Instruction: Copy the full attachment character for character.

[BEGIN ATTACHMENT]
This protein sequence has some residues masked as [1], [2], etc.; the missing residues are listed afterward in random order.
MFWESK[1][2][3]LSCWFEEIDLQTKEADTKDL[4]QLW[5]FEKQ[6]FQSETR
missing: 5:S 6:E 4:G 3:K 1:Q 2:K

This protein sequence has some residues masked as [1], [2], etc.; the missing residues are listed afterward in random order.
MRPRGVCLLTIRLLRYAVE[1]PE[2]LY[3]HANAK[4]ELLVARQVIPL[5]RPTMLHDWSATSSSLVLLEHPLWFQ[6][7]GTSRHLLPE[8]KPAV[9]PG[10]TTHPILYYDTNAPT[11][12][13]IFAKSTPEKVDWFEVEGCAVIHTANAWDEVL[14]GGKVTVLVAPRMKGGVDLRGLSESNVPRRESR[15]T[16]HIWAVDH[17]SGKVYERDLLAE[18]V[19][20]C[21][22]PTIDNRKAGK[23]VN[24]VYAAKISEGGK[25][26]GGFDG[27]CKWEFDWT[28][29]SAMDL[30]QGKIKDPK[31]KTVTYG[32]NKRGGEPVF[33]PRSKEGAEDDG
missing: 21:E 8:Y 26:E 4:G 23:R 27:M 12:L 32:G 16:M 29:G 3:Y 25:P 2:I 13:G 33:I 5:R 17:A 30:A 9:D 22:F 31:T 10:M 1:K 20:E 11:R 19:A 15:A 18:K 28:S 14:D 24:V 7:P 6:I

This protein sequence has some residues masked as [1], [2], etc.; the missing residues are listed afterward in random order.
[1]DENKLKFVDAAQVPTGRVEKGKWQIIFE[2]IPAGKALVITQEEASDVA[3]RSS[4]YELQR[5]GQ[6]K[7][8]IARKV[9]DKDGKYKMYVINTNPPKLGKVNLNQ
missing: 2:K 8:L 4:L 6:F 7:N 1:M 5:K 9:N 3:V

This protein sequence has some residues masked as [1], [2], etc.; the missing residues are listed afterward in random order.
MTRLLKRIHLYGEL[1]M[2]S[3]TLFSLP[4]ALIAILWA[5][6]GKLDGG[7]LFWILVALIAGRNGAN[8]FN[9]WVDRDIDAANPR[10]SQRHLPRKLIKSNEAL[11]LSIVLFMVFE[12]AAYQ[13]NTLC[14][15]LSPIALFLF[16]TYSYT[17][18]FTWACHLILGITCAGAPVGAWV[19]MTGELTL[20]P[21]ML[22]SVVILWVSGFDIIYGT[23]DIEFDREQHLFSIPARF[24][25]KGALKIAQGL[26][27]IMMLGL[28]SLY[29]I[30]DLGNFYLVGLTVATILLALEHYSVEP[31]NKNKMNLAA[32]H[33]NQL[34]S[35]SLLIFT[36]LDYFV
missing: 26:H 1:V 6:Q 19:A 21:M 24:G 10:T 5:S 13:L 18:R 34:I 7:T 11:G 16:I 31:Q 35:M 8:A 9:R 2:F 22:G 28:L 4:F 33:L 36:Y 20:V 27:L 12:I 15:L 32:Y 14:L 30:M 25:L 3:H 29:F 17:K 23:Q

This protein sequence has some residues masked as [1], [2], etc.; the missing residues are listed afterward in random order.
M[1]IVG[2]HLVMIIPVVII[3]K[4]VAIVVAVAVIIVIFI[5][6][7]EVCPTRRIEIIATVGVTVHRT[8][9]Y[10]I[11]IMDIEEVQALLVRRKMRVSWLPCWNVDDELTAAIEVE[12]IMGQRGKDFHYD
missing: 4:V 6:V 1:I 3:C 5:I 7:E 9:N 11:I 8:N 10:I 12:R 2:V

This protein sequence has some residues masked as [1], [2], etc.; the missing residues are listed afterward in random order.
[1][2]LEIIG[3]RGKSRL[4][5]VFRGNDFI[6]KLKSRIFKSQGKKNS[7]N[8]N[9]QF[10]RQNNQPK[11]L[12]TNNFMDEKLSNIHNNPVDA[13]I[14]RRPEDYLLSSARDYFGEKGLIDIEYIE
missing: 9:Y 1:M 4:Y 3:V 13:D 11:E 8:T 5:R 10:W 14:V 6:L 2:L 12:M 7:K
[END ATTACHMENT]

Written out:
This protein sequence has some residues masked as [1], [2], etc.; the missing residues are listed afterward in random order.
MFWESK[1][2][3]LSCWFEEIDLQTKEADTKDL[4]QLW[5]FEKQ[6]FQSETR
missing: 5:S 6:E 4:G 3:K 1:Q 2:K

This protein sequence has some residues masked as [1], [2], etc.; the missing residues are listed afterward in random order.
MRPRGVCLLTIRLLRYAVE[1]PE[2]LY[3]HANAK[4]ELLVARQVIPL[5]RPTMLHDWSATSSSLVLLEHPLWFQ[6][7]GTSRHLLPE[8]KPAV[9]PG[10]TTHPILYYDTNAPT[11][12][13]IFAKSTPEKVDWFEVEGCAVIHTANAWDEVL[14]GGKVTVLVAPRMKGGVDLRGLSESNVPRRESR[15]T[16]HIWAVDH[17]SGKVYERDLLAE[18]V[19][20]C[21][22]PTIDNRKAGK[23]VN[24]VYAAKISEGGK[25][26]GGFDG[27]CKWEFDWT[28][29]SAMDL[30]QGKIKDPK[31]KTVTYG[32]NKRGGEPVF[33]PRSKEGAEDDG
missing: 21:E 8:Y 26:E 4:G 23:R 27:M 12:L 32:G 16:M 29:G 3:Y 25:P 2:I 13:G 33:I 5:R 17:A 30:A 9:D 22:F 31:T 10:M 1:K 20:E 11:R 19:A 15:A 18:K 28:S 14:D 24:V 7:P 6:I

This protein sequence has some residues masked as [1], [2], etc.; the missing residues are listed afterward in random order.
[1]DENKLKFVDAAQVPTGRVEKGKWQIIFE[2]IPAGKALVITQEEASDVA[3]RSS[4]YELQR[5]GQ[6]K[7][8]IARKV[9]DKDGKYKMYVINTNPPKLGKVNLNQ
missing: 2:K 8:L 4:L 6:F 7:N 1:M 5:K 9:N 3:V

This protein sequence has some residues masked as [1], [2], etc.; the missing residues are listed afterward in random order.
MTRLLKRIHLYGEL[1]M[2]S[3]TLFSLP[4]ALIAILWA[5][6]GKLDGG[7]LFWILVALIAGRNGAN[8]FN[9]WVDRDIDAANPR[10]SQRHLPRKLIKSNEAL[11]LSIVLFMVFE[12]AAYQ[13]NTLC[14][15]LSPIALFLF[16]TYSYT[17][18]FTWACHLILGITCAGAPVGAWV[19]MTGELTL[20]P[21]ML[22]SVVILWVSGFDIIYGT[23]DIEFDREQHLFSIPARF[24][25]KGALKIAQGL[26][27]IMMLGL[28]SLY[29]I[30]DLGNFYLVGLTVATILLALEHYSVEP[31]NKNKMNLAA[32]H[33]NQL[34]S[35]SLLIFT[36]LDYFV
missing: 26:H 1:V 6:Q 19:A 21:M 24:G 10:T 5:S 13:L 18:R 34:I 7:T 11:G 16:I 31:Q 35:M 8:A 9:R 2:F 22:G 28:L 4:F 33:L 36:Y 20:V 27:L 12:I 15:L 32:Y 14:L 30:M 25:L 3:H 29:F 17:K 23:Q

This protein sequence has some residues masked as [1], [2], etc.; the missing residues are listed afterward in random order.
M[1]IVG[2]HLVMIIPVVII[3]K[4]VAIVVAVAVIIVIFI[5][6][7]EVCPTRRIEIIATVGVTVHRT[8][9]Y[10]I[11]IMDIEEVQALLVRRKMRVSWLPCWNVDDELTAAIEVE[12]IMGQRGKDFHYD
missing: 4:V 6:V 1:I 3:C 5:I 7:E 9:N 11:I 8:N 10:I 12:R 2:V

This protein sequence has some residues masked as [1], [2], etc.; the missing residues are listed afterward in random order.
[1][2]LEIIG[3]RGKSRL[4][5]VFRGNDFI[6]KLKSRIFKSQGKKNS[7]N[8]N[9]QF[10]RQNNQPK[11]L[12]TNNFMDEKLSNIHNNPVDA[13]I[14]RRPEDYLLSSARDYFGEKGLIDIEYIE
missing: 9:Y 1:M 4:Y 3:V 13:D 11:E 8:T 5:R 10:W 14:V 6:L 2:L 12:M 7:K